Long-walkers ~ It is understandably very jarring to walk out of our grubby solitude and daily, familiar faces into the teeming, freshly-scrubbed crowds. However, we have a responsibility (not just to others, but to ourselves) to not be jerks. Breathe, be generous, open-minded, stay positive and kind, and don't get too grumpy, judge-y, snarky, self-important or superior.

Short-walkers ~ It is understandably very exciting to begin your walk. However, you have have a responsibility to not act like idiots. Please be respectful of other peregrinos. If you are walking for a "holiday", perhaps with a big group, please do not impose your party on everyone else. You are not the center of the camino universe all of a sudden. Respect lights-out and quiet at the albergues, don't blast your music, litter or block the trail. Be helpful, open-minded, kind and aware of others.

I'm sure most short-walkers are not as described. (The ones I'm describing are at least not likely on this forum.) Unfortunately, after Sarria, big groups and holiday-makers do shake up the energy of the camino, often with negative behaviors.

So it can take considerable effort on the part of most walkers - short and long - to not let the rude, disrespectful, disruptive behaviors of noisy masses ruin our days or destroy our internal peace and goodwill.
For my part, I try to focus on maintaining my own peace and calm, and not obsess on the actions of others or get mired in anger. But I'll also call out unacceptable rudeness. I think there is a balance there, somewhere.
 

Robo

Veteran Member
Year of past OR future Camino
CF SJPdP to SdC
(May 2015)
CF Sarria to SdC
(May 2016)
CF SJPDP-SdC
(May 2018)
VdlP (2022?)
What an interesting debate..... I know maintaining the right attitude during the 'last 100' will be a challenge for me. I'm by nature very competitive and tend to 'look down' on those who I deem to be taking 'short cuts'.

But... the more I read this forum the more I hope I'll be able to maintain a more healthy attitude once past Sarria.

Once there, tired and aching, and surrounded by 'chirpy' short walkers I may feel a struggle. I'm sure of it. After all I have yet to experience a Camino. But if I think about it objectively, my thoughts are these:

  1. Is it written anywhere that one must not only walk the last 100 km but also carry a burden? If so, what size burden?
  2. Cycling the last 200 km qualifies. I imagine that is a lot easier than walking 100kms.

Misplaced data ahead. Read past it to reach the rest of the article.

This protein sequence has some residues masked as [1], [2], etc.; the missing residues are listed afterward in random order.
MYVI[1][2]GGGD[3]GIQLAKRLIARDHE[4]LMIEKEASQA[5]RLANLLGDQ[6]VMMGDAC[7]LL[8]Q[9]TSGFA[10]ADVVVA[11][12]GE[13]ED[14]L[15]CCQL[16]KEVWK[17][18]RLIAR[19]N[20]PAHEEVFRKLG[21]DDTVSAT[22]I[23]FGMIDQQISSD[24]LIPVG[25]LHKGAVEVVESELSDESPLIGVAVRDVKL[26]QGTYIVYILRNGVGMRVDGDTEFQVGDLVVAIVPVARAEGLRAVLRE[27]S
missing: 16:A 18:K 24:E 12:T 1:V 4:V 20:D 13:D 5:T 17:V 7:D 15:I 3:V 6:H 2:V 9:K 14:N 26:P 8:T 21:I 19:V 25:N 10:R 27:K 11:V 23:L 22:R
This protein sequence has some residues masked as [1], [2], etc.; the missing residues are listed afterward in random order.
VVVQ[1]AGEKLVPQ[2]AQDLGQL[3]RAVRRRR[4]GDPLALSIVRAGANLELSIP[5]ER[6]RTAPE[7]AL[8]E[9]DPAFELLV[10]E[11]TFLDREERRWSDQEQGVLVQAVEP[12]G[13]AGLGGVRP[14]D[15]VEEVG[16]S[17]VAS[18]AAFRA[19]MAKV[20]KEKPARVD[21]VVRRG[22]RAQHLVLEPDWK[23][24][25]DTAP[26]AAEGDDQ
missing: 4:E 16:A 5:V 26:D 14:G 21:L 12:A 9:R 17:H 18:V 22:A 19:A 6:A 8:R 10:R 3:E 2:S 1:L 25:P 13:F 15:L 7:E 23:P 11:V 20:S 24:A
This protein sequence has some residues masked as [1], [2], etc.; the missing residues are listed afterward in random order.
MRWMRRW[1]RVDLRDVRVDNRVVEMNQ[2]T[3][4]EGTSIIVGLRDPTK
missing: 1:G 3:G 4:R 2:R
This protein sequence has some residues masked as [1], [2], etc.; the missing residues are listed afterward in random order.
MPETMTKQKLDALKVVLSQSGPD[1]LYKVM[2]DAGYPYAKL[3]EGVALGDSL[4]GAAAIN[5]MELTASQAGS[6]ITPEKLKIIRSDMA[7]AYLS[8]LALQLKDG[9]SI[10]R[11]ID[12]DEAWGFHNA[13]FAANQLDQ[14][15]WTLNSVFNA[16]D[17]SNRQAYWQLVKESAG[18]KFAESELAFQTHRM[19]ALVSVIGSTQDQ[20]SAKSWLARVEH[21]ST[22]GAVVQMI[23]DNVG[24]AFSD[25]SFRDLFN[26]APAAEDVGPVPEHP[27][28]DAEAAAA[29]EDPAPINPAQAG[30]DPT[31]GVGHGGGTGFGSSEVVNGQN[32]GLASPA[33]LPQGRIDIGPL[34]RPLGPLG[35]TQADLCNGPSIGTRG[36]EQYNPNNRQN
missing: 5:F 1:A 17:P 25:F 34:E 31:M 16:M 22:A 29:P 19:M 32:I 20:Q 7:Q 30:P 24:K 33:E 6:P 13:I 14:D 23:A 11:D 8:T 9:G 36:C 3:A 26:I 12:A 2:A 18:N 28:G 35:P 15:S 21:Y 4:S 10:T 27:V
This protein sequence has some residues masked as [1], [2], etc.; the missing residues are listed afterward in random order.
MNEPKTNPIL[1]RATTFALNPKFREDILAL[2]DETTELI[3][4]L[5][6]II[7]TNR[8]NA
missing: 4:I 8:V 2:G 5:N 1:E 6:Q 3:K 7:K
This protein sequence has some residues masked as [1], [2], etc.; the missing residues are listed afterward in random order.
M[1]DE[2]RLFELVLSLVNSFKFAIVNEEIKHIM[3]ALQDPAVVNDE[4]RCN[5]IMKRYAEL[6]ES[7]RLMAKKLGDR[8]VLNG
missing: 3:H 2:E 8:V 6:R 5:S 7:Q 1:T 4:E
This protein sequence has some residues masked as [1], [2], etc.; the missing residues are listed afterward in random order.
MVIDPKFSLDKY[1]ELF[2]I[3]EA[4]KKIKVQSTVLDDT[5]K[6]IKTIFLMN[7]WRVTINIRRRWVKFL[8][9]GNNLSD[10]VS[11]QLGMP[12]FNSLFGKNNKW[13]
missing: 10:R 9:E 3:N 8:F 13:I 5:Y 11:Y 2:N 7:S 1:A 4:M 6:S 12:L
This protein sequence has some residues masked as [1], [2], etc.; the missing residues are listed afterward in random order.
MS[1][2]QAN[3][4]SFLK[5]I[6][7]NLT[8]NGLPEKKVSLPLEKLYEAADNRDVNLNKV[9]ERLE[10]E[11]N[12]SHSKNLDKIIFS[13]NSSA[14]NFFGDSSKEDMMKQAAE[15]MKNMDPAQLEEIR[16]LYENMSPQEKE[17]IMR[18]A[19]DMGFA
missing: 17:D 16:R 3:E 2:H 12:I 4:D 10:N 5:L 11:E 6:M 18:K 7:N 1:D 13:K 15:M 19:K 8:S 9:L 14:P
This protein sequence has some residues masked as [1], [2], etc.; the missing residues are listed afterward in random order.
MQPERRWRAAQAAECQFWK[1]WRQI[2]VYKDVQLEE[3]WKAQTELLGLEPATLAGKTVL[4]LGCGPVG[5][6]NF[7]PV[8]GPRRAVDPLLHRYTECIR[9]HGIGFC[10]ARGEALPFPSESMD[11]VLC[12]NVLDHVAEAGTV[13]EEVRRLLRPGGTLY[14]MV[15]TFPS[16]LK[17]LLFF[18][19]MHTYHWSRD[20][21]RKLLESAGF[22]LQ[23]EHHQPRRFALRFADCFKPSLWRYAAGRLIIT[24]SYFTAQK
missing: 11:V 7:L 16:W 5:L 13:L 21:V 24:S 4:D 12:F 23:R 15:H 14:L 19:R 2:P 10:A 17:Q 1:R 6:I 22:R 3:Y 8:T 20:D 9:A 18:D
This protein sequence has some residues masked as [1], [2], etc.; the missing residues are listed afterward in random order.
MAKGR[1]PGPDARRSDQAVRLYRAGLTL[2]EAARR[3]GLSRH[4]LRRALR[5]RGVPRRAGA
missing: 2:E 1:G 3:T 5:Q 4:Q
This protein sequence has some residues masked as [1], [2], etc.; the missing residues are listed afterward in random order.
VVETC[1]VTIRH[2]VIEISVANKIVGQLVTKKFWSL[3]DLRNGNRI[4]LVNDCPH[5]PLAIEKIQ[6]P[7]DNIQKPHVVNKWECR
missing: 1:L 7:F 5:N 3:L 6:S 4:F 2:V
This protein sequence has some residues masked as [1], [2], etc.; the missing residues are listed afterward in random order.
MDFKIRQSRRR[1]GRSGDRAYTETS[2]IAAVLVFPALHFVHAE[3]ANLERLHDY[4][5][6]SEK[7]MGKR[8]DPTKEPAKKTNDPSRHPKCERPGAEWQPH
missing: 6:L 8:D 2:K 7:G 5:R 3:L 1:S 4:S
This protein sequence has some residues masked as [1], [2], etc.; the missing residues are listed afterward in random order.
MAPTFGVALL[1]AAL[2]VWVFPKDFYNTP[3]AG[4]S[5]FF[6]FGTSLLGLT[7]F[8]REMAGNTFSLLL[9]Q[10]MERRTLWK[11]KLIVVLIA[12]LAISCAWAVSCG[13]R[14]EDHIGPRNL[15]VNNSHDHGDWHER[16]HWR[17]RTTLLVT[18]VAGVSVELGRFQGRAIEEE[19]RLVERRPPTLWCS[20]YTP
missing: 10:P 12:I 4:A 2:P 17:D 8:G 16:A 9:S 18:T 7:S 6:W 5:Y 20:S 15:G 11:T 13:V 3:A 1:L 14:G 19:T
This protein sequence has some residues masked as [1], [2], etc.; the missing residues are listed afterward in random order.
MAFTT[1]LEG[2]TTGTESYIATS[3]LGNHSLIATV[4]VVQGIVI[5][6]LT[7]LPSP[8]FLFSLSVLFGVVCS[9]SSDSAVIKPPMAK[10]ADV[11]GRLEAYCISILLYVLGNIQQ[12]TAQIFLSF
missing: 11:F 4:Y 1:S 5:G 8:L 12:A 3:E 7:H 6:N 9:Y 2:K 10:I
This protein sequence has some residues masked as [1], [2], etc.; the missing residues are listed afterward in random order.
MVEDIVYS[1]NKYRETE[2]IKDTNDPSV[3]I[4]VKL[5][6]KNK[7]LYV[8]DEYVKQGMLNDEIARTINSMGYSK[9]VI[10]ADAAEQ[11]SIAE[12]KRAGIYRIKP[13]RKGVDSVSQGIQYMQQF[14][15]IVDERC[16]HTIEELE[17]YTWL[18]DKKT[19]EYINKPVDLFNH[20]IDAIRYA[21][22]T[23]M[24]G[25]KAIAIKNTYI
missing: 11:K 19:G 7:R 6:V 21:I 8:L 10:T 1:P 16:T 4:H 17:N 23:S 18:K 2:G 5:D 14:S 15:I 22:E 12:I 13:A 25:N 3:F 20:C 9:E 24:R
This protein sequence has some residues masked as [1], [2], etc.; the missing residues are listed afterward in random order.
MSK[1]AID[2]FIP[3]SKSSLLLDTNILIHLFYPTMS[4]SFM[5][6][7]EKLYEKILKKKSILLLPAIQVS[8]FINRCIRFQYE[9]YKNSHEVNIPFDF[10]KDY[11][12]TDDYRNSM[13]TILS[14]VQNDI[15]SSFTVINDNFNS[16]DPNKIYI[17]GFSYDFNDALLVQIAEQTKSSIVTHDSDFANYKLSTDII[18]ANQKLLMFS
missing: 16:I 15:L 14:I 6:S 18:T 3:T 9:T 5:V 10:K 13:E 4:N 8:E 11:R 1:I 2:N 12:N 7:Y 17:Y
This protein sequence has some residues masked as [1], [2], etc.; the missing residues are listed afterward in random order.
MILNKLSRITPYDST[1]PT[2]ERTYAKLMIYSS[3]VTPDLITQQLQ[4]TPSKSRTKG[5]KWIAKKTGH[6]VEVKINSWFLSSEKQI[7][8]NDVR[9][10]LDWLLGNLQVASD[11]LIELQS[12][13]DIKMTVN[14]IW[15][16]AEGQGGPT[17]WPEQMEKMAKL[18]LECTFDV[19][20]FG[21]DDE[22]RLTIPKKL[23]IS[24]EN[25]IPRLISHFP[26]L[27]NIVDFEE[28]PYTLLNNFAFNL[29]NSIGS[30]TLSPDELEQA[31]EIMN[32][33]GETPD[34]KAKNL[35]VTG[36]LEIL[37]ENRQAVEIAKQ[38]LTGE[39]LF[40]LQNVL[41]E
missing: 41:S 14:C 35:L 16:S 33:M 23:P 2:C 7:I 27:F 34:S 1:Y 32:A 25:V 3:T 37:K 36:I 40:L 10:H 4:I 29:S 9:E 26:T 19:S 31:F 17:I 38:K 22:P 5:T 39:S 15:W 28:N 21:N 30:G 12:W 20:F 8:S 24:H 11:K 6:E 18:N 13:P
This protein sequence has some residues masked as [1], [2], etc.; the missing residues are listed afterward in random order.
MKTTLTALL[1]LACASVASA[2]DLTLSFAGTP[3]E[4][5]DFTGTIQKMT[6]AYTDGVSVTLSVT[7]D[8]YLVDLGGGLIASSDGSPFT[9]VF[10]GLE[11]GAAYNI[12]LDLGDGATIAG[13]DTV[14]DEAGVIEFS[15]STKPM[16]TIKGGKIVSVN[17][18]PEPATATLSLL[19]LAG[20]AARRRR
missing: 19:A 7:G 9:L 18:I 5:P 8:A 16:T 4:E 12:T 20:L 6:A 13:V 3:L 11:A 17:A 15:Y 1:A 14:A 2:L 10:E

3. Riding a Horse is even allowed.
  4. Are a group of noisy teenagers walking with only a water bottle, not also 'legitimate' pilgrims? Maybe we we the foolish ones, struggling under our packs?
For me, like many forum members I'm sure, I would like walk all the way. Carry my pack all the way. Why? Because I think a pilgrimage needs to involve a degree of effort. Some discomfort perhaps. A commitment. Others will think differently I'm sure.

For me, those who mention thinking of the CF as 2 different Caminos are spot on. In reality, don't we all walk our Camino in our own way? Is the physical element so important? The distance we walk, if we carry a burden or not? Surely it's the inner journey that is far more important? And is that lessened in any way if due to many of life's pressures, be it time, or physical ability, we choose to be a short walker carrying nothing but a water bottle.

We hope to make it from SJPDP to SDC. Maybe on to the coast. We hope to.... But reality may strike as it has done for many forum members. And we might need to bus or taxi a stage. We might need to send our packs ahead a few times. I refuse to let that detract from my 'inner journey' of reflection. My Camino in my mind, will be valid.

It won't lessen my journey.

If some choose to look upon us and see it as lessening their Camino.............that's their choice.


Sorry to ramble..............
 
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D

Deleted member 3000

Guest
The vast majority of the crowding from Sarria is from Spanish pilgrims. It is their country, after all, so we guests should take it in stride. Enough pilgrims on the Forum do just the last 100km, so it leaves the impression that it is foreigners suddenly joining the pilgrimage. Actually, we are a small part of the problem. The Spanish have myriad reasons for walking the Camino, so it is difficult to second guess the motivation behind the crowding. Parochial schools use the Camino as part of their curriculum, so groups of 30 to 50 early teen pilgrims are a common sight. Like most kids, they are walking disasters, but delightful disasters. The leave litter, jam cafes, and make a lot of noise. The degree to which they are having a religious or spiritual journey may be debatable, but it is certain that they are getting Camino spirit decades before most of the Forum members do. Other Spanish regularly walk the last 100km as a quiet outlet for emotions. Some cannot get enough time off to spend 35 days walking from France.

I think a Pilgrim gets from the Camino pretty much what he brings to the Camino. If it is irritation, frustration, rigidity, and entitlement that one brings, all will be found in large measure on the Camino. Many pilgrims find it enlightening to leave behind the negatives that previously inhabited their world. I hope that we all can do that, myself included (who is immune to negative thoughts when seeing litter, being denied a bed, or being kept awake at night?). Perhaps the last 100km is just the hair shirt we all occasionally endure.
 

sriyantra

Active Member
Year of past OR future Camino
Frances September "2014"